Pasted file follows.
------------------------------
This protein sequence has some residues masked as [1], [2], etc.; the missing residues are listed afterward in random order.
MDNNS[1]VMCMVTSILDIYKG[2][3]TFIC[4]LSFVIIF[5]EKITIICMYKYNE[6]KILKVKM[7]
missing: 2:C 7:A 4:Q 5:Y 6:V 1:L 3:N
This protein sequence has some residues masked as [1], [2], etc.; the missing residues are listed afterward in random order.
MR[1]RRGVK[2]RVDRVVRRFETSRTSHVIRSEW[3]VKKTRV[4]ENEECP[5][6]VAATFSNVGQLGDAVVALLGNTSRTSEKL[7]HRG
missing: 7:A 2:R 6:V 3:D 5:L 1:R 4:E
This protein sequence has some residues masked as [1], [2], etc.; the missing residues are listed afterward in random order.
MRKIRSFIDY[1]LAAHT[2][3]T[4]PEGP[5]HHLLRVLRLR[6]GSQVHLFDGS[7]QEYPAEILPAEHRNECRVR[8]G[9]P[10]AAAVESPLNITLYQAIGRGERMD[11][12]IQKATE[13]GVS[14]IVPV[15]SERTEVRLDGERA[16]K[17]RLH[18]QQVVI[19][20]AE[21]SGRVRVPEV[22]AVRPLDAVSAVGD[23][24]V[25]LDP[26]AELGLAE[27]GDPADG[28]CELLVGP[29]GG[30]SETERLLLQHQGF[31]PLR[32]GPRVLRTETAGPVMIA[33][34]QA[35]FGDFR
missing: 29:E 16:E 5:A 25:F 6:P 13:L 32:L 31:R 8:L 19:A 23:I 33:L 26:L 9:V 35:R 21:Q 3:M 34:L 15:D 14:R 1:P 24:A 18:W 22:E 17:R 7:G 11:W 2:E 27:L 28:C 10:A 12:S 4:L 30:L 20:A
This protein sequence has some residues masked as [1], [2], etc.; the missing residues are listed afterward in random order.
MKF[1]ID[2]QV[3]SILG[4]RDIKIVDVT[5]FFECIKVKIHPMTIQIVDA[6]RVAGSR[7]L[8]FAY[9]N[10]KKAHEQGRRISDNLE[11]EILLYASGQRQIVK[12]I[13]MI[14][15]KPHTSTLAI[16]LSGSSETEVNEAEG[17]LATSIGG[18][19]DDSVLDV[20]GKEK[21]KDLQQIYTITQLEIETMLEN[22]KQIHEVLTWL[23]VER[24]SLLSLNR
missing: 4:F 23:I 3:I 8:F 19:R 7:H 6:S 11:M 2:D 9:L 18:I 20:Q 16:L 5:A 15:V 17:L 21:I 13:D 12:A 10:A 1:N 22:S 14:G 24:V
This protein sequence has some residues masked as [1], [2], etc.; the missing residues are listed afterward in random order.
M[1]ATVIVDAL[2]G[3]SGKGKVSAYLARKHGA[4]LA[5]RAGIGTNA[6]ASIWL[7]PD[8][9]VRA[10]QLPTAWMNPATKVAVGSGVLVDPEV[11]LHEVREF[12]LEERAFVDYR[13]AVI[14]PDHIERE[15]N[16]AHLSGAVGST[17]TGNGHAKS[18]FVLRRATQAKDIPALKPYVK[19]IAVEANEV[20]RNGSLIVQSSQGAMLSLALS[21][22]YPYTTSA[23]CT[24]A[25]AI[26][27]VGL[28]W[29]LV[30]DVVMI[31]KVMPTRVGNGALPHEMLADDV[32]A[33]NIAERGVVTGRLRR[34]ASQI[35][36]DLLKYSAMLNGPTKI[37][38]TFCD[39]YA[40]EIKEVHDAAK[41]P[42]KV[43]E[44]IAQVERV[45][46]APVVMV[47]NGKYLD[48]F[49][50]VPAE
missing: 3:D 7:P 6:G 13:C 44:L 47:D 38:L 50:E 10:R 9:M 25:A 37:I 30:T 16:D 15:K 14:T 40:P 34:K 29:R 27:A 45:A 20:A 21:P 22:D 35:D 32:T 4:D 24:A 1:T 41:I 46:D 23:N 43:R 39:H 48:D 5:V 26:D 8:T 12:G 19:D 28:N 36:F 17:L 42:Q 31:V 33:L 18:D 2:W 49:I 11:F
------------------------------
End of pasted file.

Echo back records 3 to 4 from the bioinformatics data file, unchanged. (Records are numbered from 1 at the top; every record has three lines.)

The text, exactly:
This protein sequence has some residues masked as [1], [2], etc.; the missing residues are listed afterward in random order.
MRKIRSFIDY[1]LAAHT[2][3]T[4]PEGP[5]HHLLRVLRLR[6]GSQVHLFDGS[7]QEYPAEILPAEHRNECRVR[8]G[9]P[10]AAAVESPLNITLYQAIGRGERMD[11][12]IQKATE[13]GVS[14]IVPV[15]SERTEVRLDGERA[16]K[17]RLH[18]QQVVI[19][20]AE[21]SGRVRVPEV[22]AVRPLDAVSAVGD[23][24]V[25]LDP[26]AELGLAE[27]GDPADG[28]CELLVGP[29]GG[30]SETERLLLQHQGF[31]PLR[32]GPRVLRTETAGPVMIA[33][34]QA[35]FGDFR
missing: 29:E 16:E 5:A 25:F 6:P 13:L 32:L 31:R 8:L 19:A 23:I 33:L 26:L 9:V 35:R 21:Q 3:M 34:L 15:D 14:R 1:P 24:A 18:W 22:E 17:R 7:G 11:W 2:E 27:L 28:C 10:A 12:S 4:L 30:L 20:A
This protein sequence has some residues masked as [1], [2], etc.; the missing residues are listed afterward in random order.
MKF[1]ID[2]QV[3]SILG[4]RDIKIVDVT[5]FFECIKVKIHPMTIQIVDA[6]RVAGSR[7]L[8]FAY[9]N[10]KKAHEQGRRISDNLE[11]EILLYASGQRQIVK[12]I[13]MI[14][15]KPHTSTLAI[16]LSGSSETEVNEAEG[17]LATSIGG[18][19]DDSVLDV[20]GKEK[21]KDLQQIYTITQLEIETMLEN[22]KQIHEVLTWL[23]VER[24]SLLSLNR
missing: 4:F 23:I 3:I 8:F 19:R 7:H 6:S 11:M 2:D 9:L 18:I 20:Q 16:L 5:A 15:V 17:L 21:I 13:D 12:A 10:A 1:N 22:S 14:G 24:V